Home Office denies asylum seeker dispersal increases HIV transmission

    The government has challenged new research that warns that the
    dispersal of asylum seekers could lead to increased transmission of
    HIV, writes Amy Taylor.

    The survey, which contains the views of 56 specialists in sexually
    transmitted diseases, also finds that dispersal is often done
    without the appropriate transfer of medical details and may
    compromise HIV care.

    A Home Office spokesperson said that there was no evidence that the
    dispersal of asylum seekers has any effect on rates of HIV
    transmission.

    The study, reported in the British Medical Journal and carried out
    by a team of specialists in sexually transmitted diseases, involved
    a questionnaire on the dispersal of HIV positive asylum seekers
    being sent out to all the sexual health clinics in England that
    treat HIV infected patients. It has responses from the lead doctors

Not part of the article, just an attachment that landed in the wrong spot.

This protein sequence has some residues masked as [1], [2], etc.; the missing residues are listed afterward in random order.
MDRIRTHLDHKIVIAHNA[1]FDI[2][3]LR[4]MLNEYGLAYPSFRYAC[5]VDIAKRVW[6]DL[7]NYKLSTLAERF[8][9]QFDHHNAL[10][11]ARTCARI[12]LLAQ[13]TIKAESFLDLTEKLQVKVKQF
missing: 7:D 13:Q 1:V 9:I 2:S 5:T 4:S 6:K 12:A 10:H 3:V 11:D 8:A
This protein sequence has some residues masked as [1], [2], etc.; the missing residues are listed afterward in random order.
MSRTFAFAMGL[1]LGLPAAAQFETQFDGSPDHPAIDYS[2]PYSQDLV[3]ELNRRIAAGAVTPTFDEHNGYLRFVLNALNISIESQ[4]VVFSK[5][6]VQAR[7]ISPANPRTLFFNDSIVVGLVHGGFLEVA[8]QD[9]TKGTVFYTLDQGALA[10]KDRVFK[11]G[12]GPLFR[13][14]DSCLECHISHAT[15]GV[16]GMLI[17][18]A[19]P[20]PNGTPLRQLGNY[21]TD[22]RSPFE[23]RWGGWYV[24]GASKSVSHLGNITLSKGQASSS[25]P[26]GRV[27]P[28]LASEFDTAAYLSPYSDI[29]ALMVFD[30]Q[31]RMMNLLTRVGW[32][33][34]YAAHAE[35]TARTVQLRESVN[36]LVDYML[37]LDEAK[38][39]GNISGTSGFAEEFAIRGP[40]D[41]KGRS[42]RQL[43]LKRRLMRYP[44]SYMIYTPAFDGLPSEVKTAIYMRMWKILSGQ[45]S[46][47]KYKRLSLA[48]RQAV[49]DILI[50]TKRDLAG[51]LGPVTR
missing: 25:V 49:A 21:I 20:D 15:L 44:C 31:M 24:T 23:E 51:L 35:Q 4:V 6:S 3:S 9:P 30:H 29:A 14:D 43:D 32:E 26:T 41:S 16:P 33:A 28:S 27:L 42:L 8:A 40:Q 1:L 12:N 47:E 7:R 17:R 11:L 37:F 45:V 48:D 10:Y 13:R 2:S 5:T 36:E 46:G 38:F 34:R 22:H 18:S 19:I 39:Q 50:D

in 56 out of the 75 centres.

    Other findings state that 19 of the doctors covered had experienced
    patients being dispersed away from their centre against medical
    advice.

    The Home Office spokesperson said medical considerations were taken
    into account when assessing asylum seekers’ suitability for
    dispersal and that asylum seekers with HIV or AIDS were only
    dispersed to areas where suitable medical treatment was
    available.

    He concluded that the Home Office were working with the Department
    of Health to improve the dispersal process to “minimise any
    disruption in health care provision.”

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